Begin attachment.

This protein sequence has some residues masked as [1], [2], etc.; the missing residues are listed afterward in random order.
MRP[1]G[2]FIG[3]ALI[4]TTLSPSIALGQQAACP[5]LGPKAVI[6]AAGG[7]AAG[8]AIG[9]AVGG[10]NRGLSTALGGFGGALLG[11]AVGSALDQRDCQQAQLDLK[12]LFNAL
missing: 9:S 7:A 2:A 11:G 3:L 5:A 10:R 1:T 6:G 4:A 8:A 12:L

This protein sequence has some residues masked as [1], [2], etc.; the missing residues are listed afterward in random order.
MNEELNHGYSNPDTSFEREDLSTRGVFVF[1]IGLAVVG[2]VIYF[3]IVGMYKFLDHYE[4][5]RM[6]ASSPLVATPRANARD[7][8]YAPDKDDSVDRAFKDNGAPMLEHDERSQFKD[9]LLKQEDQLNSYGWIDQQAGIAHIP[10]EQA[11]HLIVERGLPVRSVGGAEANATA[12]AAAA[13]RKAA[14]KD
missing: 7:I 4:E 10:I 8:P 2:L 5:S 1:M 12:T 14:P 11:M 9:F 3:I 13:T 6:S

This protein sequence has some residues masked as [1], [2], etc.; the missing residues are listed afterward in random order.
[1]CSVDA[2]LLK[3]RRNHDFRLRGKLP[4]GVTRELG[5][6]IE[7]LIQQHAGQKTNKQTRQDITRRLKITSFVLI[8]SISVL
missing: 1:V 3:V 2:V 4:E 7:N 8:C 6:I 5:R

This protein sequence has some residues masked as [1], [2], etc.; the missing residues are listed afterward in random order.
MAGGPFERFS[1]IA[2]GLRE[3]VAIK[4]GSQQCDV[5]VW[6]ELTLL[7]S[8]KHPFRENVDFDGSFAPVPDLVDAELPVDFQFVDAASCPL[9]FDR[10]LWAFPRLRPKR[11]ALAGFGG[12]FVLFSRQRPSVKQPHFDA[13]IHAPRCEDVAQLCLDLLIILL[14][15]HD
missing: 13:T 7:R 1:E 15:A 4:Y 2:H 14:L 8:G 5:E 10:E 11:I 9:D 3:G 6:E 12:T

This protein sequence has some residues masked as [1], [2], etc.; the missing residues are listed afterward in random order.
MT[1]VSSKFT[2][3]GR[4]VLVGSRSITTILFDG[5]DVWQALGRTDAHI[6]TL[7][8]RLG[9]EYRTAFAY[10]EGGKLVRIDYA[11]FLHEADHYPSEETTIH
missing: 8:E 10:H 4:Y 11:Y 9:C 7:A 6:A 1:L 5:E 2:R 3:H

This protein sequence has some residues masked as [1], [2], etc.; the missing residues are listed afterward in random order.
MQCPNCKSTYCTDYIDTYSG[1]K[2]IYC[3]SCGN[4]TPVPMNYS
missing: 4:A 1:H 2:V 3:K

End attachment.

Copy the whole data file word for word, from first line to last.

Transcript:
This protein sequence has some residues masked as [1], [2], etc.; the missing residues are listed afterward in random order.
MRP[1]G[2]FIG[3]ALI[4]TTLSPSIALGQQAACP[5]LGPKAVI[6]AAGG[7]AAG[8]AIG[9]AVGG[10]NRGLSTALGGFGGALLG[11]AVGSALDQRDCQQAQLDLK[12]LFNAL
missing: 9:S 7:A 2:A 11:G 3:L 5:A 10:R 1:T 6:G 4:A 8:A 12:L

This protein sequence has some residues masked as [1], [2], etc.; the missing residues are listed afterward in random order.
MNEELNHGYSNPDTSFEREDLSTRGVFVF[1]IGLAVVG[2]VIYF[3]IVGMYKFLDHYE[4][5]RM[6]ASSPLVATPRANARD[7][8]YAPDKDDSVDRAFKDNGAPMLEHDERSQFKD[9]LLKQEDQLNSYGWIDQQAGIAHIP[10]EQA[11]HLIVERGLPVRSVGGAEANATA[12]AAAA[13]RKAA[14]KD
missing: 7:I 4:E 10:I 8:P 2:L 5:S 1:M 12:T 14:P 11:M 9:F 3:I 13:T 6:S

This protein sequence has some residues masked as [1], [2], etc.; the missing residues are listed afterward in random order.
[1]CSVDA[2]LLK[3]RRNHDFRLRGKLP[4]GVTRELG[5][6]IE[7]LIQQHAGQKTNKQTRQDITRRLKITSFVLI[8]SISVL
missing: 1:V 3:V 2:V 4:E 7:N 8:C 6:I 5:R

This protein sequence has some residues masked as [1], [2], etc.; the missing residues are listed afterward in random order.
MAGGPFERFS[1]IA[2]GLRE[3]VAIK[4]GSQQCDV[5]VW[6]ELTLL[7]S[8]KHPFRENVDFDGSFAPVPDLVDAELPVDFQFVDAASCPL[9]FDR[10]LWAFPRLRPKR[11]ALAGFGG[12]FVLFSRQRPSVKQPHFDA[13]IHAPRCEDVAQLCLDLLIILL[14][15]HD
missing: 13:T 7:R 1:E 15:A 4:Y 2:H 14:L 8:G 5:E 10:E 11:I 9:D 3:G 6:E 12:T

This protein sequence has some residues masked as [1], [2], etc.; the missing residues are listed afterward in random order.
MT[1]VSSKFT[2][3]GR[4]VLVGSRSITTILFDG[5]DVWQALGRTDAHI[6]TL[7][8]RLG[9]EYRTAFAY[10]EGGKLVRIDYA[11]FLHEADHYPSEETTIH
missing: 8:E 10:H 4:Y 11:Y 9:C 7:A 6:A 1:L 5:E 2:R 3:H

This protein sequence has some residues masked as [1], [2], etc.; the missing residues are listed afterward in random order.
MQCPNCKSTYCTDYIDTYSG[1]K[2]IYC[3]SCGN[4]TPVPMNYS
missing: 4:A 1:H 2:V 3:K